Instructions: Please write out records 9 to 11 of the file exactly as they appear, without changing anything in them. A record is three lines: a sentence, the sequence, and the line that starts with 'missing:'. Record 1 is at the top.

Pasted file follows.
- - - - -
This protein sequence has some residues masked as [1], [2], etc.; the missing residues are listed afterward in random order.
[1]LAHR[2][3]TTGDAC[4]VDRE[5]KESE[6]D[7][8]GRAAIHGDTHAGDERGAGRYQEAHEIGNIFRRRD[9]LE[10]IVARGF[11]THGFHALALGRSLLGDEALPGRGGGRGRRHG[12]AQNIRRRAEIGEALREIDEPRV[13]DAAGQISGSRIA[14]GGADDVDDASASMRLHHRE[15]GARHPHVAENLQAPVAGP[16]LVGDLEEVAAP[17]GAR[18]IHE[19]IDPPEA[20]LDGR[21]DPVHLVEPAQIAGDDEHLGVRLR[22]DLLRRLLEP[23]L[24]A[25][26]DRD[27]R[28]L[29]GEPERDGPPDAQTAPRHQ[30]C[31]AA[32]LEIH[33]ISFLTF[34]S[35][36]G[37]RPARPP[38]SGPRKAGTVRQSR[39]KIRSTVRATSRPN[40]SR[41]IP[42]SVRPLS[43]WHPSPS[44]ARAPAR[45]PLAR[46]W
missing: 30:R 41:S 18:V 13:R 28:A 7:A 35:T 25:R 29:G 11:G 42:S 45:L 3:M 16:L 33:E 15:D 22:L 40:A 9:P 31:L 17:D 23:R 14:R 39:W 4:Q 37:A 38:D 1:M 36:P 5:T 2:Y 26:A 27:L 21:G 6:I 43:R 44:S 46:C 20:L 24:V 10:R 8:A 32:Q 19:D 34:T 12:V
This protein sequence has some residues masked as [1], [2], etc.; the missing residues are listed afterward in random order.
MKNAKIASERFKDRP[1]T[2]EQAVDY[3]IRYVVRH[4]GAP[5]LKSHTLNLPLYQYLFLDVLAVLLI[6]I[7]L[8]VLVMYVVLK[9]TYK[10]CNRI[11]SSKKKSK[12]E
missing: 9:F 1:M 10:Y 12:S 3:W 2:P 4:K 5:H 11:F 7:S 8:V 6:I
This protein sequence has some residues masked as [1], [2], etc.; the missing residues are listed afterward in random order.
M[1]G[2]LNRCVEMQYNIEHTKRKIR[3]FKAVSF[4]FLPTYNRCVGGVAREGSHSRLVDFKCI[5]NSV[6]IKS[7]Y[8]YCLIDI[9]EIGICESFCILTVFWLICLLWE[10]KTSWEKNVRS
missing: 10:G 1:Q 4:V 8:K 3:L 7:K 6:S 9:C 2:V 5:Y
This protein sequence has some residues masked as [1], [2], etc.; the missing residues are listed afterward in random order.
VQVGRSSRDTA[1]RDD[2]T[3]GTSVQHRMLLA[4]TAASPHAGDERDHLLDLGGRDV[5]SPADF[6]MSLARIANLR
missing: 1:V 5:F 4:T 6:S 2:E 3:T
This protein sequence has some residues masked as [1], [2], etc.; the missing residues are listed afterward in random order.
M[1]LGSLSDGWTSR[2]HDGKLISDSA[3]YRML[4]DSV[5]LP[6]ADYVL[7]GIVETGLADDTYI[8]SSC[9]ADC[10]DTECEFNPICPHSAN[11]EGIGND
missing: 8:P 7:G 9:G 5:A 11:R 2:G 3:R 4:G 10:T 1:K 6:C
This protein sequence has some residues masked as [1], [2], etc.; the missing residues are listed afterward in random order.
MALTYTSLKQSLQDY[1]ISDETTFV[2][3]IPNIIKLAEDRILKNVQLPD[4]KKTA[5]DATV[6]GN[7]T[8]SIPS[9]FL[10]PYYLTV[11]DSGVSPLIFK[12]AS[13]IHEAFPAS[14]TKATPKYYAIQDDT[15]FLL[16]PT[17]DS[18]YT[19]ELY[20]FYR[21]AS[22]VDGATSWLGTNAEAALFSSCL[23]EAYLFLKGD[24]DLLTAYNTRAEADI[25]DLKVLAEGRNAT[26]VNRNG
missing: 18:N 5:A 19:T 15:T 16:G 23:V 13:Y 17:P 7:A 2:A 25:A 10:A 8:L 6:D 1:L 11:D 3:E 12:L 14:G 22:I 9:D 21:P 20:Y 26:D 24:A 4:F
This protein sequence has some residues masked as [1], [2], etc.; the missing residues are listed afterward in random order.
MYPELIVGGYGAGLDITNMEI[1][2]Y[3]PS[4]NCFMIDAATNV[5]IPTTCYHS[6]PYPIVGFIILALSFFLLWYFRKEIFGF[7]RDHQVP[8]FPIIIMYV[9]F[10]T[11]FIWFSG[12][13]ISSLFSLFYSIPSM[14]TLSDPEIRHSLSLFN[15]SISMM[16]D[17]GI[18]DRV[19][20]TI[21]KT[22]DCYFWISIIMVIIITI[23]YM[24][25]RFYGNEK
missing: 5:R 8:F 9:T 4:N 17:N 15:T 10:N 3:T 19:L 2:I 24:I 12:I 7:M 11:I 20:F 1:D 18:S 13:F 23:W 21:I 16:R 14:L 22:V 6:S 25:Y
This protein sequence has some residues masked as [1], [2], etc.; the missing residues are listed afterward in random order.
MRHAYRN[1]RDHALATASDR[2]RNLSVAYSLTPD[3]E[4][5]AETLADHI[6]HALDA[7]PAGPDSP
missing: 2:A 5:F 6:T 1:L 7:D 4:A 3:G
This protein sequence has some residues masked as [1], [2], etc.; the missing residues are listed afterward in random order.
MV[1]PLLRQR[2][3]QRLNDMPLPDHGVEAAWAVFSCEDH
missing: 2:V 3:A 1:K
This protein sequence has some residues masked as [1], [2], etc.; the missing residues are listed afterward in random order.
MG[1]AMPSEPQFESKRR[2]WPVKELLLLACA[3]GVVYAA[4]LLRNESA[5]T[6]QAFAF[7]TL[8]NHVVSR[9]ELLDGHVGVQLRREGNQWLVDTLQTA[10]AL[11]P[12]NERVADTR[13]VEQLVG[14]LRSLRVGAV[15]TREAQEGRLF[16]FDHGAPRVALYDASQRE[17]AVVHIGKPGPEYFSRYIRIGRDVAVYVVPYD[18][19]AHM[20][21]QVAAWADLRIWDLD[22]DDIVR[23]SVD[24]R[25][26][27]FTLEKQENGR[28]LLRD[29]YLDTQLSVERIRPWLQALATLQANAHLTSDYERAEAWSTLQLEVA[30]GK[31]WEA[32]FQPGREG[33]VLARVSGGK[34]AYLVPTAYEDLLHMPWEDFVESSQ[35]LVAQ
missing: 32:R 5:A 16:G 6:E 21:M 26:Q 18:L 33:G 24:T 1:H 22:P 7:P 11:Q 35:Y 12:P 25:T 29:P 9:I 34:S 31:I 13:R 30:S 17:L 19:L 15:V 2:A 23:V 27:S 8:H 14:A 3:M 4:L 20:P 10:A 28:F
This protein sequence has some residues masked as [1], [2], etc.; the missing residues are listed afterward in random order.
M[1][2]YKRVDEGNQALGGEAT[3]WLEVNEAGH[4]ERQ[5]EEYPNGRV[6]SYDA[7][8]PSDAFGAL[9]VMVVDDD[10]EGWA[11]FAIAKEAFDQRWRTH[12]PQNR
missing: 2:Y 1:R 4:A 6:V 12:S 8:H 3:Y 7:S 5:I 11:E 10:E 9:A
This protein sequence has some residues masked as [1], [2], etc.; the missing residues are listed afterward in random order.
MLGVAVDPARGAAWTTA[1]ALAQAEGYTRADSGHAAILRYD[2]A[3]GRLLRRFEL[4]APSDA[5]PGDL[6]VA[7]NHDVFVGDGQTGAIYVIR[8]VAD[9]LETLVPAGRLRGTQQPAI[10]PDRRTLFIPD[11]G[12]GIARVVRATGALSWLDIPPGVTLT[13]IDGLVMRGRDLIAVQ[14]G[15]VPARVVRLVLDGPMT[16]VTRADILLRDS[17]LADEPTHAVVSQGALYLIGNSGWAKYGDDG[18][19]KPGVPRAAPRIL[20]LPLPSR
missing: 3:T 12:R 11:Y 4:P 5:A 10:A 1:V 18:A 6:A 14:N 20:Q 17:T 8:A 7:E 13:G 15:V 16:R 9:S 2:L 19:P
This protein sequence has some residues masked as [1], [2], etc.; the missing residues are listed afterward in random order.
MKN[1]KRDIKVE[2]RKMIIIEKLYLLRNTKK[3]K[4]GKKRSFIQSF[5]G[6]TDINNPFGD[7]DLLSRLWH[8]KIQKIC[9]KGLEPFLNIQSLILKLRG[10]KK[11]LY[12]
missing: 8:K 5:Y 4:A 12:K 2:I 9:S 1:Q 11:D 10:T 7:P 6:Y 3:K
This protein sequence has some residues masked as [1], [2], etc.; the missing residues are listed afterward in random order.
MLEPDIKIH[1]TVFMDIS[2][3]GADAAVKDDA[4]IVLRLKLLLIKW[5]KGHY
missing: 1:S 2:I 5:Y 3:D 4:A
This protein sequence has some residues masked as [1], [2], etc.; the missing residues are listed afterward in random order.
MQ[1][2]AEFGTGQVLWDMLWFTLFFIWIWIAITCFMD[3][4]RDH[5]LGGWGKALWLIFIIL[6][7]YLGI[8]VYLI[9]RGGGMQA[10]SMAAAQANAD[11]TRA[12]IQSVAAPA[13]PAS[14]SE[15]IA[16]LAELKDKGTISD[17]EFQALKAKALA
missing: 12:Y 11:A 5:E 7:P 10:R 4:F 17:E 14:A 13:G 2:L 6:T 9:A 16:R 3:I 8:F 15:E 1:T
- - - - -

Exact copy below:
This protein sequence has some residues masked as [1], [2], etc.; the missing residues are listed afterward in random order.
MV[1]PLLRQR[2][3]QRLNDMPLPDHGVEAAWAVFSCEDH
missing: 2:V 3:A 1:K
This protein sequence has some residues masked as [1], [2], etc.; the missing residues are listed afterward in random order.
MG[1]AMPSEPQFESKRR[2]WPVKELLLLACA[3]GVVYAA[4]LLRNESA[5]T[6]QAFAF[7]TL[8]NHVVSR[9]ELLDGHVGVQLRREGNQWLVDTLQTA[10]AL[11]P[12]NERVADTR[13]VEQLVG[14]LRSLRVGAV[15]TREAQEGRLF[16]FDHGAPRVALYDASQRE[17]AVVHIGKPGPEYFSRYIRIGRDVAVYVVPYD[18][19]AHM[20][21]QVAAWADLRIWDLD[22]DDIVR[23]SVD[24]R[25][26][27]FTLEKQENGR[28]LLRD[29]YLDTQLSVERIRPWLQALATLQANAHLTSDYERAEAWSTLQLEVA[30]GK[31]WEA[32]FQPGREG[33]VLARVSGGK[34]AYLVPTAYEDLLHMPWEDFVESSQ[35]LVAQ
missing: 32:R 5:A 16:G 6:E 21:M 26:Q 18:L 33:G 24:T 1:H 22:P 7:P 11:Q 35:Y 12:P 25:T 29:P 9:I 34:S 31:I 13:R 30:S 17:L 19:L 15:V 2:A 23:V 27:S 8:H 14:A 3:M 4:L 20:P 10:A 28:F
This protein sequence has some residues masked as [1], [2], etc.; the missing residues are listed afterward in random order.
M[1][2]YKRVDEGNQALGGEAT[3]WLEVNEAGH[4]ERQ[5]EEYPNGRV[6]SYDA[7][8]PSDAFGAL[9]VMVVDDD[10]EGWA[11]FAIAKEAFDQRWRTH[12]PQNR
missing: 2:Y 1:R 4:A 6:V 12:S 8:H 3:Y 7:S 5:I 11:E 10:E 9:A